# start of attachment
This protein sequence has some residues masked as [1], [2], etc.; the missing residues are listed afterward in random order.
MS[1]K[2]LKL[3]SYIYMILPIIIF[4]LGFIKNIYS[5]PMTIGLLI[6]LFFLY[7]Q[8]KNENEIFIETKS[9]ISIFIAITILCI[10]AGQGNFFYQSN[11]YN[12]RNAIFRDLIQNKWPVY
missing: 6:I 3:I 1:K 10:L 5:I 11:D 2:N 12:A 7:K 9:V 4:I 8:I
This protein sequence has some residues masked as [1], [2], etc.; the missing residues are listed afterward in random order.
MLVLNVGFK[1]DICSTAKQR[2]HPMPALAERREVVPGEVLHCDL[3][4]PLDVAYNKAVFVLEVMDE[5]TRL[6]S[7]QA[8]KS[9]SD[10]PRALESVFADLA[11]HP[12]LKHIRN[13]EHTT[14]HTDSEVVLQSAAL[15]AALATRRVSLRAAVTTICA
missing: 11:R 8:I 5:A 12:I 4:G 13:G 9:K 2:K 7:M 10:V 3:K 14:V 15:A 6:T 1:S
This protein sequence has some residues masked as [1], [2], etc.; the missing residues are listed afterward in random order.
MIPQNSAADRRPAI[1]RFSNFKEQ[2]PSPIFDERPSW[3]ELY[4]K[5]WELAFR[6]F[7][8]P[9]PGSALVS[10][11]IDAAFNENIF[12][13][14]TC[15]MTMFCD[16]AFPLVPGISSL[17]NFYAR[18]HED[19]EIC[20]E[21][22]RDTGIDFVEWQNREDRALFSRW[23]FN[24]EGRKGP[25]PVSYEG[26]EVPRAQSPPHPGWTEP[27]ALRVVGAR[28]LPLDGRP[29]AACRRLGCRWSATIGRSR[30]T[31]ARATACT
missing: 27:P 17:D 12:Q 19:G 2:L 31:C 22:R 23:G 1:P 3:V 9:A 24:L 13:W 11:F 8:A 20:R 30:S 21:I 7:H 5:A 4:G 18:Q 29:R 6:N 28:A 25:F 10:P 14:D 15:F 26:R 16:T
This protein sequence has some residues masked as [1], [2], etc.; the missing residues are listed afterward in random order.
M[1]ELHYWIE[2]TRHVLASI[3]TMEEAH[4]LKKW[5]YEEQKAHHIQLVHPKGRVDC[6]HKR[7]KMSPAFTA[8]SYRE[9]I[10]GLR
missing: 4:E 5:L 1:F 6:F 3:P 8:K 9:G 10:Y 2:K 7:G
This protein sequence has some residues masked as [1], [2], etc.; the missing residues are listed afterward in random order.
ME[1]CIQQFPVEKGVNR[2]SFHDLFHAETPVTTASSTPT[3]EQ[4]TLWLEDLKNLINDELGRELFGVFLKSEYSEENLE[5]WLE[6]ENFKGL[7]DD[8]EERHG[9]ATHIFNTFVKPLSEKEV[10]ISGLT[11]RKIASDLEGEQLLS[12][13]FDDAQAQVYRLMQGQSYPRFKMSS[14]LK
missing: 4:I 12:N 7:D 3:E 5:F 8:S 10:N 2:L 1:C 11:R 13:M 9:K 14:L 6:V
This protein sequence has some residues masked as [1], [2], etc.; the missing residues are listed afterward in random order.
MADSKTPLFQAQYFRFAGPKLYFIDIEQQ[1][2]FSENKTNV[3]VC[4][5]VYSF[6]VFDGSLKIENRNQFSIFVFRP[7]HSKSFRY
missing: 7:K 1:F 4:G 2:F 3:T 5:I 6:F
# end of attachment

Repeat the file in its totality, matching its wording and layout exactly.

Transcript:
This protein sequence has some residues masked as [1], [2], etc.; the missing residues are listed afterward in random order.
MS[1]K[2]LKL[3]SYIYMILPIIIF[4]LGFIKNIYS[5]PMTIGLLI[6]LFFLY[7]Q[8]KNENEIFIETKS[9]ISIFIAITILCI[10]AGQGNFFYQSN[11]YN[12]RNAIFRDLIQNKWPVY
missing: 6:I 3:I 1:K 10:L 5:I 11:D 2:N 12:A 7:K 9:V 4:I 8:I
This protein sequence has some residues masked as [1], [2], etc.; the missing residues are listed afterward in random order.
MLVLNVGFK[1]DICSTAKQR[2]HPMPALAERREVVPGEVLHCDL[3][4]PLDVAYNKAVFVLEVMDE[5]TRL[6]S[7]QA[8]KS[9]SD[10]PRALESVFADLA[11]HP[12]LKHIRN[13]EHTT[14]HTDSEVVLQSAAL[15]AALATRRVSLRAAVTTICA
missing: 11:R 8:I 5:A 12:I 4:G 13:G 9:K 2:K 7:M 10:V 3:K 14:V 15:A 6:T 1:S
This protein sequence has some residues masked as [1], [2], etc.; the missing residues are listed afterward in random order.
MIPQNSAADRRPAI[1]RFSNFKEQ[2]PSPIFDERPSW[3]ELY[4]K[5]WELAFR[6]F[7][8]P[9]PGSALVS[10][11]IDAAFNENIF[12][13][14]TC[15]MTMFCD[16]AFPLVPGISSL[17]NFYAR[18]HED[19]EIC[20]E[21][22]RDTGIDFVEWQNREDRALFSRW[23]FN[24]EGRKGP[25]PVSYEG[26]EVPRAQSPPHPGWTEP[27]ALRVVGAR[28]LPLDGRP[29]AACRRLGCRWSATIGRSR[30]T[31]ARATACT
missing: 27:P 17:D 12:Q 19:G 2:L 31:C 22:R 23:G 1:P 3:V 9:A 24:L 13:W 11:F 8:A 20:R 30:S 21:I 7:H 5:A 4:G 18:Q 29:R 6:N 28:A 25:F 10:P 14:D 15:F 26:R 16:T
This protein sequence has some residues masked as [1], [2], etc.; the missing residues are listed afterward in random order.
M[1]ELHYWIE[2]TRHVLASI[3]TMEEAH[4]LKKW[5]YEEQKAHHIQLVHPKGRVDC[6]HKR[7]KMSPAFTA[8]SYRE[9]I[10]GLR
missing: 4:E 5:L 1:F 6:F 3:P 8:K 9:G 10:Y 2:K 7:G
This protein sequence has some residues masked as [1], [2], etc.; the missing residues are listed afterward in random order.
ME[1]CIQQFPVEKGVNR[2]SFHDLFHAETPVTTASSTPT[3]EQ[4]TLWLEDLKNLINDELGRELFGVFLKSEYSEENLE[5]WLE[6]ENFKGL[7]DD[8]EERHG[9]ATHIFNTFVKPLSEKEV[10]ISGLT[11]RKIASDLEGEQLLS[12][13]FDDAQAQVYRLMQGQSYPRFKMSS[14]LK
missing: 4:I 12:N 7:D 3:E 5:F 8:S 10:N 2:L 1:C 11:R 13:M 9:K 14:L 6:V
This protein sequence has some residues masked as [1], [2], etc.; the missing residues are listed afterward in random order.
MADSKTPLFQAQYFRFAGPKLYFIDIEQQ[1][2]FSENKTNV[3]VC[4][5]VYSF[6]VFDGSLKIENRNQFSIFVFRP[7]HSKSFRY
missing: 7:K 1:F 4:G 2:F 3:T 5:I 6:F